The four vocalists each tackle the chorus of “Somehow” with their own vocal styles/timbres, resulting in surprisingly different takes on the same melody. Sungjin injects his singing with grit and roughness, which lends his lines a classic rock sound. Later, Wonpil, the most nasal Day6 vocalist, brings a piercing brightness to “Somehow.” Then Jae’s hoarser, breathier voice and YoungK’s deeper style each offer new interpretations of the chorus. “Somehow” impresses with its diversity of tones and voices.

As Day6 further developed their artistry in 2019, they began straying beyond the tragic melodic rock that they’ve built their reputation on. Their album The Book of Us: Entropy is perhaps their most electronics-infused release yet, consisting of full-bodied dance beats and blistering electric guitar riffs and reggae rhythms.

Amid all these diverse genres, b-side “Emergency” stands out for its off-the-rails wackiness. From its frenetic instrumental to its rambunctious rhythm, “Emergency” is a case study in weird brilliance. The chants of “breathe in and out and in and out” and sliding siren-like synths only add to the cheesiness of “Emergency.”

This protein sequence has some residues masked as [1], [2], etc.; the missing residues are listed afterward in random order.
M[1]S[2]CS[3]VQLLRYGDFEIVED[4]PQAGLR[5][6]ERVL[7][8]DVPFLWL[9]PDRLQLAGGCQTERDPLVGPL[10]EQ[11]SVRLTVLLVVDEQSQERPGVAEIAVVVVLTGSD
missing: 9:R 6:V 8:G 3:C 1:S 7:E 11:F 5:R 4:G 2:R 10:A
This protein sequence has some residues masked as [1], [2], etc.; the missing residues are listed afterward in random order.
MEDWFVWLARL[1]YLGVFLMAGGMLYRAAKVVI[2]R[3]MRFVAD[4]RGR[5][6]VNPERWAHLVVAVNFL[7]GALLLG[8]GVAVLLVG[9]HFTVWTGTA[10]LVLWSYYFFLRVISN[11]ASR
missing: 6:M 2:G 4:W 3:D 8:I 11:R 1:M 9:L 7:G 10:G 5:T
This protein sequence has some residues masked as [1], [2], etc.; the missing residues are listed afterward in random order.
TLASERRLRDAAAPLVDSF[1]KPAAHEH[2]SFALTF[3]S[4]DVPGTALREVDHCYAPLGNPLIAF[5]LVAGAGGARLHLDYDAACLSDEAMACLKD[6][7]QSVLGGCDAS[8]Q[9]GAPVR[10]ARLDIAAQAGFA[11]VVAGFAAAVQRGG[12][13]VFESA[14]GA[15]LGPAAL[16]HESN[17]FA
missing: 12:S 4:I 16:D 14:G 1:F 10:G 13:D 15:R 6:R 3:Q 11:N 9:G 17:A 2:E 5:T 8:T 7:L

The lyrics, too, are as incomprehensible as they are hilarious: “Even when seeing fried chicken, I’m still indifferent,” Sungjin sings at one point. And Day6 amps up the crazy factor even more with a concert VCR video. For a band so well-versed in the finer points of heartbroken soft rock, Day6 is surprisingly talented at this particular brand of joyous bedlam.

So there you have it: Day6’s wide-ranging collection of b-sides, spanning from striking ballads to playful uptempos and everything in between. 

Back on December 29th, 2016, Day6’s promise to complete Every Day6 seemed ambitious and even unfulfillable. But in the months that followed, they managed to delight and surprise with each new release. Today, four years after that very first announcement, Day6 has amassed a sprawling discography that bursts with versatility and idiosyncrasy.

And now, I’ll leave you with a thought that’s kept me up many a night: since Day6 released an MV every month, why not call their 2017 project “Every Month6” instead?

(Images via JYP Entertainment. Lyrics via Color Coded Lyrics, Lyrics K-pop, and Genius.)